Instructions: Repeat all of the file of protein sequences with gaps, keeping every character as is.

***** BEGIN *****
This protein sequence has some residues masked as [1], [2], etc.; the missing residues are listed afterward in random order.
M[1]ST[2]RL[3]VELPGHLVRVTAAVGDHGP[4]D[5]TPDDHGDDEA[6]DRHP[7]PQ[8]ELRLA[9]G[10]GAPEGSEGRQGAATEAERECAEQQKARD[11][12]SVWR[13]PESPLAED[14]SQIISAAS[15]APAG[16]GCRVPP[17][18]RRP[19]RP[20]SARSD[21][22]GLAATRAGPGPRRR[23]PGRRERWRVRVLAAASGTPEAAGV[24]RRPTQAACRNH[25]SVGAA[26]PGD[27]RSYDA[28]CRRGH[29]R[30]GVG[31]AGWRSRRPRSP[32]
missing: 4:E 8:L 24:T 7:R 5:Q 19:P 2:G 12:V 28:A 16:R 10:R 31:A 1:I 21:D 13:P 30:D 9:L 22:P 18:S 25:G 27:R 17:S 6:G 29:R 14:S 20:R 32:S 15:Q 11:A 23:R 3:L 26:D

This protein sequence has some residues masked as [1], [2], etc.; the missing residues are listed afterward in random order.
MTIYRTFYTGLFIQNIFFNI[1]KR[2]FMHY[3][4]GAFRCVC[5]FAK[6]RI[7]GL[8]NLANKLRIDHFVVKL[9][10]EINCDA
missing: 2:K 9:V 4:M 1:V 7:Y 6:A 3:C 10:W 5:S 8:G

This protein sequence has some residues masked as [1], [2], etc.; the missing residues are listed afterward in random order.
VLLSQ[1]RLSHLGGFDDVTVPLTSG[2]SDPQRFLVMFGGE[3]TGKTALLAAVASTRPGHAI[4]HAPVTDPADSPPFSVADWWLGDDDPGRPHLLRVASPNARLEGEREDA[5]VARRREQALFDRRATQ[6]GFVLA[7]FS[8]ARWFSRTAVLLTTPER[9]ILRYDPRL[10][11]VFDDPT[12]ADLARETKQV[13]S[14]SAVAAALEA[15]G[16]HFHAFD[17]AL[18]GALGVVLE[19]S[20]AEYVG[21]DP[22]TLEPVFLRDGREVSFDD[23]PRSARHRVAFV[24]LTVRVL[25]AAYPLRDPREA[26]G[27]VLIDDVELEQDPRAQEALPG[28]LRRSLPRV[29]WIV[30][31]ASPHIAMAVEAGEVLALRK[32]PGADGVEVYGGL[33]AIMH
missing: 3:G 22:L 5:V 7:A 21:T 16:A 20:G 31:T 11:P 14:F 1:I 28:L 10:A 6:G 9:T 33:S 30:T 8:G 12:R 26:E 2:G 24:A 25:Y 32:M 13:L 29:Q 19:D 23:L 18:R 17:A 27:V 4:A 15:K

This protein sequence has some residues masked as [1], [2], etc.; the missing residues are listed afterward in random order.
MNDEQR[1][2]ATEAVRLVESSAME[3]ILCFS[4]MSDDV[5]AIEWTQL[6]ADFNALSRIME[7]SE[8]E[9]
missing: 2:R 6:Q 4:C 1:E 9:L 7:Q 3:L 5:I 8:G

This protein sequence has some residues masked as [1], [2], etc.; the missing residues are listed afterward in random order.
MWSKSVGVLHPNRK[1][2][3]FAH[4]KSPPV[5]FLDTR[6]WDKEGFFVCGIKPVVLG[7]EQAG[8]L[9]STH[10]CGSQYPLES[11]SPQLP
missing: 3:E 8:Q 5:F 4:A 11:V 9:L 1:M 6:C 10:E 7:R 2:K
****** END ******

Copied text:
This protein sequence has some residues masked as [1], [2], etc.; the missing residues are listed afterward in random order.
M[1]ST[2]RL[3]VELPGHLVRVTAAVGDHGP[4]D[5]TPDDHGDDEA[6]DRHP[7]PQ[8]ELRLA[9]G[10]GAPEGSEGRQGAATEAERECAEQQKARD[11][12]SVWR[13]PESPLAED[14]SQIISAAS[15]APAG[16]GCRVPP[17][18]RRP[19]RP[20]SARSD[21][22]GLAATRAGPGPRRR[23]PGRRERWRVRVLAAASGTPEAAGV[24]RRPTQAACRNH[25]SVGAA[26]PGD[27]RSYDA[28]CRRGH[29]R[30]GVG[31]AGWRSRRPRSP[32]
missing: 4:E 8:L 24:T 7:R 5:Q 19:P 2:G 12:V 28:A 16:R 10:R 31:A 1:I 21:D 13:P 30:D 9:L 22:P 18:S 25:G 27:R 17:S 6:G 29:R 14:S 20:R 32:S 15:Q 11:A 23:R 3:L 26:D

This protein sequence has some residues masked as [1], [2], etc.; the missing residues are listed afterward in random order.
MTIYRTFYTGLFIQNIFFNI[1]KR[2]FMHY[3][4]GAFRCVC[5]FAK[6]RI[7]GL[8]NLANKLRIDHFVVKL[9][10]EINCDA
missing: 2:K 9:V 4:M 1:V 7:Y 6:A 3:C 10:W 5:S 8:G

This protein sequence has some residues masked as [1], [2], etc.; the missing residues are listed afterward in random order.
VLLSQ[1]RLSHLGGFDDVTVPLTSG[2]SDPQRFLVMFGGE[3]TGKTALLAAVASTRPGHAI[4]HAPVTDPADSPPFSVADWWLGDDDPGRPHLLRVASPNARLEGEREDA[5]VARRREQALFDRRATQ[6]GFVLA[7]FS[8]ARWFSRTAVLLTTPER[9]ILRYDPRL[10][11]VFDDPT[12]ADLARETKQV[13]S[14]SAVAAALEA[15]G[16]HFHAFD[17]AL[18]GALGVVLE[19]S[20]AEYVG[21]DP[22]TLEPVFLRDGREVSFDD[23]PRSARHRVAFV[24]LTVRVL[25]AAYPLRDPREA[26]G[27]VLIDDVELEQDPRAQEALPG[28]LRRSLPRV[29]WIV[30][31]ASPHIAMAVEAGEVLALRK[32]PGADGVEVYGGL[33]AIMH
missing: 3:G 22:L 5:V 7:A 21:T 16:A 20:G 31:T 11:P 14:F 1:I 28:L 10:A 6:G 9:T 33:S 30:T 8:G 12:R 26:E 2:G 24:A 25:Y 32:M 13:L 29:Q 19:D 23:L 18:R 17:A 27:V 4:A 15:K

This protein sequence has some residues masked as [1], [2], etc.; the missing residues are listed afterward in random order.
MNDEQR[1][2]ATEAVRLVESSAME[3]ILCFS[4]MSDDV[5]AIEWTQL[6]ADFNALSRIME[7]SE[8]E[9]
missing: 2:R 6:Q 4:C 1:E 9:L 7:Q 3:L 5:I 8:G

This protein sequence has some residues masked as [1], [2], etc.; the missing residues are listed afterward in random order.
MWSKSVGVLHPNRK[1][2][3]FAH[4]KSPPV[5]FLDTR[6]WDKEGFFVCGIKPVVLG[7]EQAG[8]L[9]STH[10]CGSQYPLES[11]SPQLP
missing: 3:E 8:Q 5:F 4:A 11:V 9:L 1:M 6:C 10:E 7:R 2:K